Since the full article is no longer available online, I figured it would be easiest to just post right here.
Ex-Owensboro resident pens humorous Internet novel
By James Mayse | Messenger-Inquirer | 06/11/05
Although Ben Woods has been writing a computer column for years, he didn't spend much of his early years writing fiction. Before moving to Owensboro to join the Messenger-Inquirer and, later, Red Pixel Studios, Woods' last short story was written when he was in high school.
In May, however, Woods' first novel, "The Developers" went on sale in Louisville bookstores and at Beyond the Brim coffee shop in Owensboro. The novel, which was released by King Publishing, is also on sale on Woods' Web site.
"The Developers" focuses on the employees of a small Internet company in Malorett, Mich. After developing a Web site that connects the entire city of Malorett in an innovative and all-encompassing way, the company is offered a contract from the U.S. government to reinvent the Internet.
The Internet concepts in "The Developers" are enough by themselves for a novel. But Woods wraps the technical aspects of the story around the company's five 20-something employees, who try to balance work with their love lives, marriages, Richard Simmons fixations, stalker ex-husbands and secret lives in dangerous miniskirt cults.
The idea for the novel came from Woods' plan to create a Web site that would connect an entire city online. In reality, Woods didn't think such a Web site would work -- but it did provide ammunition for a book.
"I had been thinking about writing a book," Woods said. "I had started on a couple different things, but I hadn't fleshed anything out."
Woods has written about computer issues for years for several publications and Web sites. He did not initially intend to write a humorous novel.
"When I started writing, it was going to be more technical," he said. While the novel touches on serious issues, such as Internet privacy and the government's access to personal information, the main focus is on the characters themselves.
"I wanted to make this more into character development than plot," Woods said. " ... There is so much craziness going on with the characters that the plot is secondary.
"I like the plot, but I like the characters more. That's why I think the book moves toward the characters and (their) development more" than the technical aspects, Woods said.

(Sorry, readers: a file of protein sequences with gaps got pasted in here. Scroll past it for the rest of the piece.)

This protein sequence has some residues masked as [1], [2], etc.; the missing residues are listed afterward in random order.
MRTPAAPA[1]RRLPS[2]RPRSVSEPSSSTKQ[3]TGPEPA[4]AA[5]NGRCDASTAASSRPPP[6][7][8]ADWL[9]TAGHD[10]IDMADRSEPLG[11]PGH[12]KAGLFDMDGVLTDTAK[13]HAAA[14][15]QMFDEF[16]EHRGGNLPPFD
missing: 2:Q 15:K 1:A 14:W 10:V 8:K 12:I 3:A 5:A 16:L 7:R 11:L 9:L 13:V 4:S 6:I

While the novel focuses on people who work in the computer industry, the book is not about computers, Woods said.
"The way I look at it, it is kind of like 'Seinfeld,' " Woods said. "You have the five main characters, and they all have something going on in their lives, and by the end of the episode they all connect -- at least that's what I hope I did."
Woods, who now lives in Louisville, wrote about one chapter a month, a schedule that prevented him from ever getting burnout, he said. "From my standpoint, if I ever got tired of the book, I could go do other things," he said. At the midway point, Woods said he started scouting for a publisher.
"I would say I thought about publishing it from the get-go," he said. " ... It's really impossible to get into a large publishing house when it's your first book and you don't have any connections to publishers."
Woods eventually connected with King Printing, which does both large and small printings of novels. Wood opted to do most of the page design work for the novel himself.
Woods is working on distribution deals that could get "The Developers" into large bookstore chains. He's also been asked if he plans to write a sequel.
"The ending leaves a lot hanging. I didn't really do that on purpose," Woods said. "I don't have a sequel planned ... everything came together with the characters.
"People have asked me if I'm going to write another one, and if it's well-received, (I will)," he said. "If (at the end of the book) people think, 'I wish there were more,' that's good."